Tax-Related Identity Theft: Protecting Your Info and Identifying Scams

Tax season provides identity thieves and scammers with a brand-new opportunity to take advantage of people every year. With the large amount of personal financial information being used for tax filings, stealing someone’s identity gets a little easier for thieves, and scamming people is simpler when they’re already expecting to send money to a government organization.

Every tax season, thousands of people fall victim to these criminals. At Biesinger & Kofford CPAs, we want to minimize the odds of this ever happening to one of our clients. That’s why we use only the most secure tax filing systems and have strict security protocol for handling all client information. But there are things you should do to protect your identity as well.

Steps to Protecting Your Identity

Regardless of the time of year, you should always be taking steps to ensure your privacy and the protection of your personal data. Here are a few steps to follow to keep your information safe and minimize your chances of becoming a victim to identity thieves:

  • Store your Social Security card in a safe, secure location, like a locked filing cabinet at home. Never carry it around with you. If you need your Social Security card for a specific purpose (such as on the first day of a new job), be sure to return it to your locked filing cabinet as soon as you are finished using it.
  • Don’t share your SSN with anyone you don’t trust. This information should only be necessary for certified professionals, like medical personnel or your Provo accountant.
  • When doing any online shopping, never enter your financial information into a site you don’t trust. If you’re uncertain about a site’s security, use a more secure form of payment, like PayPal.
  • Check your credit report every year for any unauthorized financial activity.
  • Keep anti-virus software and firewalls on your computer up to date and activated at all times.
  • Update your passwords on a regular basis. Be sure to use a different, complex password for each account. If necessary, use a password management app to keep track of your logins.

 

Sometimes, no matter how diligent you are, you can still fall victim to identity theft. During tax season, one common tactic among identity thieves is to file a tax return using your Social Security number. They do this early on in the tax season, and you typically won’t be aware it has happened until you try to file your own tax return, and discover one has already been filed with your information.

 

If this does happen to you, you will need to contact the IRS directly and fill out an Identity Theft Affidavit (Form 14039). Submitting this form per the included instructions will help to get the issue fixed as quickly as possible.

 

How to Identify a Tax Scam

While identity thieves may be able to get ahold of your information regardless of your best efforts to protect yourself, scammers can only take advantage of you if you fall for their scams. Becoming a victim of a tax scam is 100% preventable, if you know what to look for and how to recognize a scam when you see one. Here are a few tips on how to identify a tax scam:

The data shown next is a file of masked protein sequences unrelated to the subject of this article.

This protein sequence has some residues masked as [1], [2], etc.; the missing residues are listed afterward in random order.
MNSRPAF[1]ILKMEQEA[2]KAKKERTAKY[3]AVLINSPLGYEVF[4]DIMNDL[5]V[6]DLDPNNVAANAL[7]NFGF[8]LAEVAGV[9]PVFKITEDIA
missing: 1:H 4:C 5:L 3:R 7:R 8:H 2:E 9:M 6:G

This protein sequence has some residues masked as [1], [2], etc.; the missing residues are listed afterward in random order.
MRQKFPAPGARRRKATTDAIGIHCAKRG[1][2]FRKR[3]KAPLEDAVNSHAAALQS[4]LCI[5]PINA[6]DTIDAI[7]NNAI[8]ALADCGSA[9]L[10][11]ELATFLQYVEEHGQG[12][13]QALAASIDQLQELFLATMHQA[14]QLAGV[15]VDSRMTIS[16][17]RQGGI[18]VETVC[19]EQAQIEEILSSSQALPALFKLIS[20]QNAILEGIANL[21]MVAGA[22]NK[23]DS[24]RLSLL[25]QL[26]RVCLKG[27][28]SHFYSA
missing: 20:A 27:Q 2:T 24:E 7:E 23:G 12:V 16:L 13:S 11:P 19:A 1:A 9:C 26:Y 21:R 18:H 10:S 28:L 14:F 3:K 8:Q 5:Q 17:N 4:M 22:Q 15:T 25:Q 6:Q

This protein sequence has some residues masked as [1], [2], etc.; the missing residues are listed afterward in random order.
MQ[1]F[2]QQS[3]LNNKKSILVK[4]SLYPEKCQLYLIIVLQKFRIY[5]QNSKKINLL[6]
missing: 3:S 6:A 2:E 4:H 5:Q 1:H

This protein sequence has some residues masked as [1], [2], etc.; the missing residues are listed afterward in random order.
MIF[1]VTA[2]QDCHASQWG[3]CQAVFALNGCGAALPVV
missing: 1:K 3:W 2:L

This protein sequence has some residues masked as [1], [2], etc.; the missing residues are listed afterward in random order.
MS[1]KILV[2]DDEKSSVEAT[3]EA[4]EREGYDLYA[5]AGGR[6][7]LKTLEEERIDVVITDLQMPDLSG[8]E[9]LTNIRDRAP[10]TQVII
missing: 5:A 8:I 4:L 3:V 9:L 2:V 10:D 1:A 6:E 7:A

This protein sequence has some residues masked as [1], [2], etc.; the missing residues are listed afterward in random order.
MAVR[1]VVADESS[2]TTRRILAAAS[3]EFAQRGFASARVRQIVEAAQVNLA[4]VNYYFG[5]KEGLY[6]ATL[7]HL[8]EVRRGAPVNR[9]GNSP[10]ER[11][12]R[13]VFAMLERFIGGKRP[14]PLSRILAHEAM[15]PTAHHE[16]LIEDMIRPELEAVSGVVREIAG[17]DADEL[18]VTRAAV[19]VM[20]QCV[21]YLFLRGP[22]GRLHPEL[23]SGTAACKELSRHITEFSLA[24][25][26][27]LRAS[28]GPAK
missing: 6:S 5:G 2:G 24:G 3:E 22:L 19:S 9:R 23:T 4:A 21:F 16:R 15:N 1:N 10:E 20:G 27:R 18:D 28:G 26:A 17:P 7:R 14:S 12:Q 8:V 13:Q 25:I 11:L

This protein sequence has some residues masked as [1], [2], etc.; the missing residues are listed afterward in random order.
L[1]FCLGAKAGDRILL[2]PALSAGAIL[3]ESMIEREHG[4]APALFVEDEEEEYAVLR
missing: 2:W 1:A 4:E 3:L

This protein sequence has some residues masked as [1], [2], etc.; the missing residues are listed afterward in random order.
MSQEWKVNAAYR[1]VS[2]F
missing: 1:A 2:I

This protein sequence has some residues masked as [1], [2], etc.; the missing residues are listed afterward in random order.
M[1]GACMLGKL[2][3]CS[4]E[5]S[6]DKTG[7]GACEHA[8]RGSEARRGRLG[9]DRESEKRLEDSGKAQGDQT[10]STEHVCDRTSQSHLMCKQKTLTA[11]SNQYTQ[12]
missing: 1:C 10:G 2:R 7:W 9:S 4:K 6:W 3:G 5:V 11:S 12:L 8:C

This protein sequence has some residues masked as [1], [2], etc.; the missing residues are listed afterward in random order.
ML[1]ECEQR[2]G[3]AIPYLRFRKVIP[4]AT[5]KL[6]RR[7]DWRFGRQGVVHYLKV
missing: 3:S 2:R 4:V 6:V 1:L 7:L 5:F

• Threatening phone calls: Scammers will frequently try to use fear to get a victim to send them money. They will contact potential victims via phone and threaten them with deportation, lawsuits, and arrest if they don’t pay the supposed taxes they owe right away. While fear is a powerful tool for manipulation, you should never fall for this ploy. The IRS will never contact you in such a way, and will always supply a written notice if you have overdue taxes. If you get one of these phone calls, hang up, and report the number to the IRS.
  • Email and social media scams: Another common way for scammers to contact you is via email or social media. The message included is usually similar to the one described above, but as with phone calls, the IRS will never contact you through email or social media, regardless of your situation. If you get an email from someone claiming to be with the IRS, forward the message to phishing@irs.gov and delete the email.
  • Fake websites: Whether you receive a link through an email scam or you are otherwise led to a website that appears to be the IRS website, always check the site’s official URL. If it does not begin with irs.gov, you are being directed to a false website that is likely designed to steal your information. If you get a link to a website that looks suspicious, you can mouse over the provided link and you will see a box pop up that shows the actual URL; this can differ from the text in the link. Be sure to report any websites posing as the IRS site to the email address provided above.

At Biesinger & Kofford CPAs, the protection of your personal and financial information is always our top priority. We want to ensure that all of our clients are protected from identity thieves and scammers during tax season, as well as throughout the rest of the year. If you have further questions regarding tax-related scams and identity theft, or you would like to know more about the security measures we take to protect your information, please feel free to reach out to your Provo accountant.